Dear Dr. Narda,

I am a veterinarian and I practice medical acupuncture as well as photomedicine.  One of my instructors in rehabilitation said that laser therapy is contraindicated in epileptic patients.  Do you agree?  I have a post-operative patient who just had a T12-T13 hemilaminectomy.  I feel that she would benefit a great deal from laser, but obviously don’t want her to have a seizure. She has had laser therapy previously elsewhere and never had any problems. Are there any papers about this? She was diagnosed with idiopathic epilepsy previously and is managed well with potassium bromide. She has not had a seizure for years. What do you think about this? Signed, Looking for Evidence.

Dear Looking for Evidence,

If you examine the medical research databases like I just did, you will likely find the same result — no evidence to directly support the contention that laser therapy would be contraindicated in an epileptic patient.  I realize that some manufacturers may claim that epilepsy is a contraindication, but it is not clear why.  Possibly, those that make units with flashing LEDs could be concerned about the visual stimulation leading to light-induced seizures.  If you are utilizing laser therapy without a flashing beam and aiming the photons to the spine and limbs, I don’t see why that would be problematic.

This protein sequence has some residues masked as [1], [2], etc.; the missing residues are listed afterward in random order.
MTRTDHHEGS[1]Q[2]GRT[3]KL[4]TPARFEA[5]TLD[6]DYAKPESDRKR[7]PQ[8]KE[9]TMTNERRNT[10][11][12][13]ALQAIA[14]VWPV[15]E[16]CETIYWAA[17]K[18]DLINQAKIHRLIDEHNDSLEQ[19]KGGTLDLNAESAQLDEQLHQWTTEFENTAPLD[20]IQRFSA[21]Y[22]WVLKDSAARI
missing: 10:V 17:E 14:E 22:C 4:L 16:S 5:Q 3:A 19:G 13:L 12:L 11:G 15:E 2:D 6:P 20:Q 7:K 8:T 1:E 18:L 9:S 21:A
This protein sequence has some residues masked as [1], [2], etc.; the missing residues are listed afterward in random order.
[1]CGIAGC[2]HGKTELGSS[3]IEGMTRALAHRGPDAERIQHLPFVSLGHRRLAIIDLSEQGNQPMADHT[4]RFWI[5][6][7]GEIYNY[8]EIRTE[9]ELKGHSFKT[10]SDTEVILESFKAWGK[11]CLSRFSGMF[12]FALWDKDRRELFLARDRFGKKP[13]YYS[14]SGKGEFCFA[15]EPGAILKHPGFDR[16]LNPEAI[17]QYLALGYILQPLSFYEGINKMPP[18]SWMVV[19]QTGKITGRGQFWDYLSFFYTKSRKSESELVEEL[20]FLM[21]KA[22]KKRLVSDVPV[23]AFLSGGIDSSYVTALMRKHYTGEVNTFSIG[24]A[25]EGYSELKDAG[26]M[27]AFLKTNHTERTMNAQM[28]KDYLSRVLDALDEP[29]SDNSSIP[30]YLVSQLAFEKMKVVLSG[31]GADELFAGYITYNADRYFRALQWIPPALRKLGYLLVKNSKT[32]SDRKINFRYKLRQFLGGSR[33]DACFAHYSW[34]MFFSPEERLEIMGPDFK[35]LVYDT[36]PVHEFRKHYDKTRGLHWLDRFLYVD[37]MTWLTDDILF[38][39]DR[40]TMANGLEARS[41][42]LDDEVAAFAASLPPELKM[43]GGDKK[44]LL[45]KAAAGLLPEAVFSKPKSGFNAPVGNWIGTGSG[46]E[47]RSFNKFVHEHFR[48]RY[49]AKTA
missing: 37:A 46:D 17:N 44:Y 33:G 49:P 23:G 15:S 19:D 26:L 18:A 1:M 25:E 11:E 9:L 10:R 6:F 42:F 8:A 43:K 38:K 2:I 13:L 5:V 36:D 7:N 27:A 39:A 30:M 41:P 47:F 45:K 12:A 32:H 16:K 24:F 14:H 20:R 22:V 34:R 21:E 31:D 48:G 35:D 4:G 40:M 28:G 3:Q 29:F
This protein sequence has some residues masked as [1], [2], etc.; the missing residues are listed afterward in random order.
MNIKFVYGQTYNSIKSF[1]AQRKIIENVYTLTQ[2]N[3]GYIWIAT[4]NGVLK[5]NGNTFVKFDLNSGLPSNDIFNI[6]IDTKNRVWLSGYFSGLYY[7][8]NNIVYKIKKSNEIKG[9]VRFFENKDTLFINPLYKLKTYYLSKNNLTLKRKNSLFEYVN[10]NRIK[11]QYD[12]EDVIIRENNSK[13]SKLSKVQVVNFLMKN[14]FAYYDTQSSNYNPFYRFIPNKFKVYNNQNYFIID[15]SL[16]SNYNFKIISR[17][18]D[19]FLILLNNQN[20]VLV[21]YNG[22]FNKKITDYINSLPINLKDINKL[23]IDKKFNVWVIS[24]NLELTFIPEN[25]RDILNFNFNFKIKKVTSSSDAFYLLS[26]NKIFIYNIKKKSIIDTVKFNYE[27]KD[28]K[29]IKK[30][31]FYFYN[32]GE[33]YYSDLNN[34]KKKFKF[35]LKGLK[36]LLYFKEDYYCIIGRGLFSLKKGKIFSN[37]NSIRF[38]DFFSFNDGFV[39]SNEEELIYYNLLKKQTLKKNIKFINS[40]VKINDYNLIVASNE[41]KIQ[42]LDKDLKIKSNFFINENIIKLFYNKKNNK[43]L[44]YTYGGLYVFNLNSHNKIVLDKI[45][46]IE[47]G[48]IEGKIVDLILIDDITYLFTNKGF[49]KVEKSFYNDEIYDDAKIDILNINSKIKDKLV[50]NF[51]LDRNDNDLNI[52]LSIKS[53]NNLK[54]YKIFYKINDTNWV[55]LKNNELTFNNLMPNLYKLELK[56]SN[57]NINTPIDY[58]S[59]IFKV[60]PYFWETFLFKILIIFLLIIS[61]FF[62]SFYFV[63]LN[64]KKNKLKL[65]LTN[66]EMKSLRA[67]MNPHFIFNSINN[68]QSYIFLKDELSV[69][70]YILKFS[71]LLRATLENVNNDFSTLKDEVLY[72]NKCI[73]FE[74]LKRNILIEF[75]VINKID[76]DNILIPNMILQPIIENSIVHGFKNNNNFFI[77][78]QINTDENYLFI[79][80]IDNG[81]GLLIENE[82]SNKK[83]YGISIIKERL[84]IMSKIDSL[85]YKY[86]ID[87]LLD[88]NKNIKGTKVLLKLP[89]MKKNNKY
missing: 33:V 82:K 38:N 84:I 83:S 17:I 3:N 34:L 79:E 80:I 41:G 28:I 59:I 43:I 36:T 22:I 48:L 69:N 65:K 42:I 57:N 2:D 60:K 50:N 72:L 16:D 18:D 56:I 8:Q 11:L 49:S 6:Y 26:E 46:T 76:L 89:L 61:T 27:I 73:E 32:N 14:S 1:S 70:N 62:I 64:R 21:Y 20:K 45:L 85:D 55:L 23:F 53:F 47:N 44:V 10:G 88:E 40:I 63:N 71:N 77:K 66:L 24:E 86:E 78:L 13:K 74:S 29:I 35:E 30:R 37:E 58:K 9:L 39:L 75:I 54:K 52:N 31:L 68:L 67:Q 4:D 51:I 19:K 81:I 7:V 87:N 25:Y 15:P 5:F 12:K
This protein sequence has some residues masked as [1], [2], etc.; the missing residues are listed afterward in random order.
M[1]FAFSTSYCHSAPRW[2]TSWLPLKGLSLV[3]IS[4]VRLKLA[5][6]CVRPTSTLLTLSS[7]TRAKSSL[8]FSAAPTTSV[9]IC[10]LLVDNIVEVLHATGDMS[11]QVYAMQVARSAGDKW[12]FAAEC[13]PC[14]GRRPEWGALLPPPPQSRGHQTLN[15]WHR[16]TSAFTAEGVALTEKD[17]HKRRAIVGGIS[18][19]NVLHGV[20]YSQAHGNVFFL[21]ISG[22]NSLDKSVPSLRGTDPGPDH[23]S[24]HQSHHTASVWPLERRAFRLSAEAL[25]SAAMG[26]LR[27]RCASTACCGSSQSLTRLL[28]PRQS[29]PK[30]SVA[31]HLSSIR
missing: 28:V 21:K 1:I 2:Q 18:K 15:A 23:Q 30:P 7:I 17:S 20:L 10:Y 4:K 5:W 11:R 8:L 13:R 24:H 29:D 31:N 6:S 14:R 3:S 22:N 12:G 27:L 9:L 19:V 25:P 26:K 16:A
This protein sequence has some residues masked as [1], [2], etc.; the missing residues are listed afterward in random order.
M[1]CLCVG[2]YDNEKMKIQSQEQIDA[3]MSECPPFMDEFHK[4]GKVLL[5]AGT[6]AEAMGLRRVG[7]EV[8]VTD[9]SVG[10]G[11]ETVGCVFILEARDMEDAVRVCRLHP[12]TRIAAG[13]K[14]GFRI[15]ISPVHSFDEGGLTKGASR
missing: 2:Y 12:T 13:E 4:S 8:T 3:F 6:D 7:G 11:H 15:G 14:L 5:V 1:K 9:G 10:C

I recommend seeking more information from your rehabilitation instructor as to the reason that s/he stated that photomedicine would be contraindicated.  If there’s any legitimacy to the claim, I’d like to see it.

Thank you for writing in!

~Dr. Narda Robinson

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